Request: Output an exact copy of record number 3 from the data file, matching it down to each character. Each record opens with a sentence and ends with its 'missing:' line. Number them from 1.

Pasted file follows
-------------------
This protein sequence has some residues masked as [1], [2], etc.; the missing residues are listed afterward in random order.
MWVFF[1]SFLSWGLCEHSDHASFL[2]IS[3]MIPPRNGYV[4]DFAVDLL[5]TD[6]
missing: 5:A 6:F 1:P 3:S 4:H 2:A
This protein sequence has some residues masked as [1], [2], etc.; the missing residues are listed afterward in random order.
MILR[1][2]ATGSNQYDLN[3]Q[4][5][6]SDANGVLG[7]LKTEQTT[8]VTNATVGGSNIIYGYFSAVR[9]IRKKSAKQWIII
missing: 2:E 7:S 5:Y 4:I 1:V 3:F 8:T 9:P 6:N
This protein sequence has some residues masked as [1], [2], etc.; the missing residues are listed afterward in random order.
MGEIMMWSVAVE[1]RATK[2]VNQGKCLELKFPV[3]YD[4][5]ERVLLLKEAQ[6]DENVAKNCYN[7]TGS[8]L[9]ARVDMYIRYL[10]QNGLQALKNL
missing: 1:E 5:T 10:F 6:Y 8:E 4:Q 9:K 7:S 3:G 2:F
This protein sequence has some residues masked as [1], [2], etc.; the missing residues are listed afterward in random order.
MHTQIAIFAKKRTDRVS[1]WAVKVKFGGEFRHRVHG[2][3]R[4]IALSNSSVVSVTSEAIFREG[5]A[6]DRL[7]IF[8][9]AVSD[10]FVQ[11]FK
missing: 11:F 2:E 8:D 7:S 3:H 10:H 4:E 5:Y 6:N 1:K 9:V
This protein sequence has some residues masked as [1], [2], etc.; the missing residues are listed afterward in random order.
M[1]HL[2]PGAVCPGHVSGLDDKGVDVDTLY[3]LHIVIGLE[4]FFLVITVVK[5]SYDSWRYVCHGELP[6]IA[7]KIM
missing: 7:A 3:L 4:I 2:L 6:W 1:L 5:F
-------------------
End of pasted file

This protein sequence has some residues masked as [1], [2], etc.; the missing residues are listed afterward in random order.
MGEIMMWSVAVE[1]RATK[2]VNQGKCLELKFPV[3]YD[4][5]ERVLLLKEAQ[6]DENVAKNCYN[7]TGS[8]L[9]ARVDMYIRYL[10]QNGLQALKNL
missing: 1:E 5:T 10:F 6:Y 8:E 4:Q 9:K 7:S 3:G 2:F